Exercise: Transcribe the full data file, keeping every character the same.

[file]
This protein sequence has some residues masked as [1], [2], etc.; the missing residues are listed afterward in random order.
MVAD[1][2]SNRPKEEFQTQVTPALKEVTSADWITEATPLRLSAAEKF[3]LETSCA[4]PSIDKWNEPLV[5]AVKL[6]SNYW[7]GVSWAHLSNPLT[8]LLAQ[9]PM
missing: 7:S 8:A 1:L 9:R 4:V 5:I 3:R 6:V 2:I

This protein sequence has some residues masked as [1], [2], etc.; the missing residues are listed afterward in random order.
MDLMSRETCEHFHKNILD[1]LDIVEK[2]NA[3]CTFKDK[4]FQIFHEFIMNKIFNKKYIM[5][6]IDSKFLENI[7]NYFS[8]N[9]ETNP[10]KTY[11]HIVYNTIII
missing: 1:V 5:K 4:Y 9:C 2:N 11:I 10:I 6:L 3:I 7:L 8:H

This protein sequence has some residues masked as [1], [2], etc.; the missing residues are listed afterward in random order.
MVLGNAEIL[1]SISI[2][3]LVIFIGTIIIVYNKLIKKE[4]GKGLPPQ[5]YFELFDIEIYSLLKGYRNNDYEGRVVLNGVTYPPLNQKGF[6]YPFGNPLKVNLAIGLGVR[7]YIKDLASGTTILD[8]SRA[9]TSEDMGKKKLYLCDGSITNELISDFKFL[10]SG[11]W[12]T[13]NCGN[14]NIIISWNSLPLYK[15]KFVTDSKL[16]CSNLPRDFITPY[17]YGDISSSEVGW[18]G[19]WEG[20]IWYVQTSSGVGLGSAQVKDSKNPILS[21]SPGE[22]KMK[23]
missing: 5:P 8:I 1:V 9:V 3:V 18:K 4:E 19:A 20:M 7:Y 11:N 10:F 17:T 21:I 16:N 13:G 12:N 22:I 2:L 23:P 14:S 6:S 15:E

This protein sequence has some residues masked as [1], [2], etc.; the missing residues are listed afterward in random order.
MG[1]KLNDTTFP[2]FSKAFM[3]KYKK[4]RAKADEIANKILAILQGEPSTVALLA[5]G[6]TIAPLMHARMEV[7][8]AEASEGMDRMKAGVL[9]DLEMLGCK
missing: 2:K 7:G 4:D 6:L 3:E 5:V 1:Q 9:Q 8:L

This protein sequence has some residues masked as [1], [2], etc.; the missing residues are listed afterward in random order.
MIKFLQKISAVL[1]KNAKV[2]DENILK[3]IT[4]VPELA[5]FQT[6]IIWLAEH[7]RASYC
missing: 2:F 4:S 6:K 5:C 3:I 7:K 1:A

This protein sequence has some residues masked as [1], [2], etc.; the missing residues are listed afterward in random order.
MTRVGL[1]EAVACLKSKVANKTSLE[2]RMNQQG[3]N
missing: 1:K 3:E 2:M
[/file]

This protein sequence has some residues masked as [1], [2], etc.; the missing residues are listed afterward in random order.
MVAD[1][2]SNRPKEEFQTQVTPALKEVTSADWITEATPLRLSAAEKF[3]LETSCA[4]PSIDKWNEPLV[5]AVKL[6]SNYW[7]GVSWAHLSNPLT[8]LLAQ[9]PM
missing: 7:S 8:A 1:L 9:R 4:V 5:I 3:R 6:V 2:I

This protein sequence has some residues masked as [1], [2], etc.; the missing residues are listed afterward in random order.
MDLMSRETCEHFHKNILD[1]LDIVEK[2]NA[3]CTFKDK[4]FQIFHEFIMNKIFNKKYIM[5][6]IDSKFLENI[7]NYFS[8]N[9]ETNP[10]KTY[11]HIVYNTIII
missing: 1:V 5:K 4:Y 9:C 2:N 11:I 10:I 6:L 3:I 7:L 8:H

This protein sequence has some residues masked as [1], [2], etc.; the missing residues are listed afterward in random order.
MVLGNAEIL[1]SISI[2][3]LVIFIGTIIIVYNKLIKKE[4]GKGLPPQ[5]YFELFDIEIYSLLKGYRNNDYEGRVVLNGVTYPPLNQKGF[6]YPFGNPLKVNLAIGLGVR[7]YIKDLASGTTILD[8]SRA[9]TSEDMGKKKLYLCDGSITNELISDFKFL[10]SG[11]W[12]T[13]NCGN[14]NIIISWNSLPLYK[15]KFVTDSKL[16]CSNLPRDFITPY[17]YGDISSSEVGW[18]G[19]WEG[20]IWYVQTSSGVGLGSAQVKDSKNPILS[21]SPGE[22]KMK[23]
missing: 5:P 8:I 1:V 9:V 3:V 18:K 4:E 19:A 20:M 7:Y 11:N 10:F 17:T 21:I 16:N 13:G 12:N 22:I 2:L 23:P 14:S 6:S 15:E

This protein sequence has some residues masked as [1], [2], etc.; the missing residues are listed afterward in random order.
MG[1]KLNDTTFP[2]FSKAFM[3]KYKK[4]RAKADEIANKILAILQGEPSTVALLA[5]G[6]TIAPLMHARMEV[7][8]AEASEGMDRMKAGVL[9]DLEMLGCK
missing: 2:K 7:G 4:D 6:L 3:E 5:V 1:Q 9:Q 8:L

This protein sequence has some residues masked as [1], [2], etc.; the missing residues are listed afterward in random order.
MIKFLQKISAVL[1]KNAKV[2]DENILK[3]IT[4]VPELA[5]FQT[6]IIWLAEH[7]RASYC
missing: 2:F 4:S 6:K 5:C 3:I 7:K 1:A

This protein sequence has some residues masked as [1], [2], etc.; the missing residues are listed afterward in random order.
MTRVGL[1]EAVACLKSKVANKTSLE[2]RMNQQG[3]N
missing: 1:K 3:E 2:M